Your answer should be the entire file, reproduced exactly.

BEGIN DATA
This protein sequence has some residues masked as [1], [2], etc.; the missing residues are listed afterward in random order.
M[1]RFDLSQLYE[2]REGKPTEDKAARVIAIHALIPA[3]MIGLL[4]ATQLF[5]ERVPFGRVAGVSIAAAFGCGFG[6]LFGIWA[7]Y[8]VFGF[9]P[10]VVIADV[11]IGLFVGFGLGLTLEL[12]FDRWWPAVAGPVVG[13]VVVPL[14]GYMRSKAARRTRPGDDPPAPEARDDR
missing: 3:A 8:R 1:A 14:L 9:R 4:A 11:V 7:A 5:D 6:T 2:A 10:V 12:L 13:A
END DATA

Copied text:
This protein sequence has some residues masked as [1], [2], etc.; the missing residues are listed afterward in random order.
M[1]RFDLSQLYE[2]REGKPTEDKAARVIAIHALIPA[3]MIGLL[4]ATQLF[5]ERVPFGRVAGVSIAAAFGCGFG[6]LFGIWA[7]Y[8]VFGF[9]P[10]VVIADV[11]IGLFVGFGLGLTLEL[12]FDRWWPAVAGPVVG[13]VVVPL[14]GYMRSKAARRTRPGDDPPAPEARDDR
missing: 3:A 8:R 1:A 14:L 9:R 4:A 11:V 7:A 5:D 6:T 2:A 10:V 12:L 13:A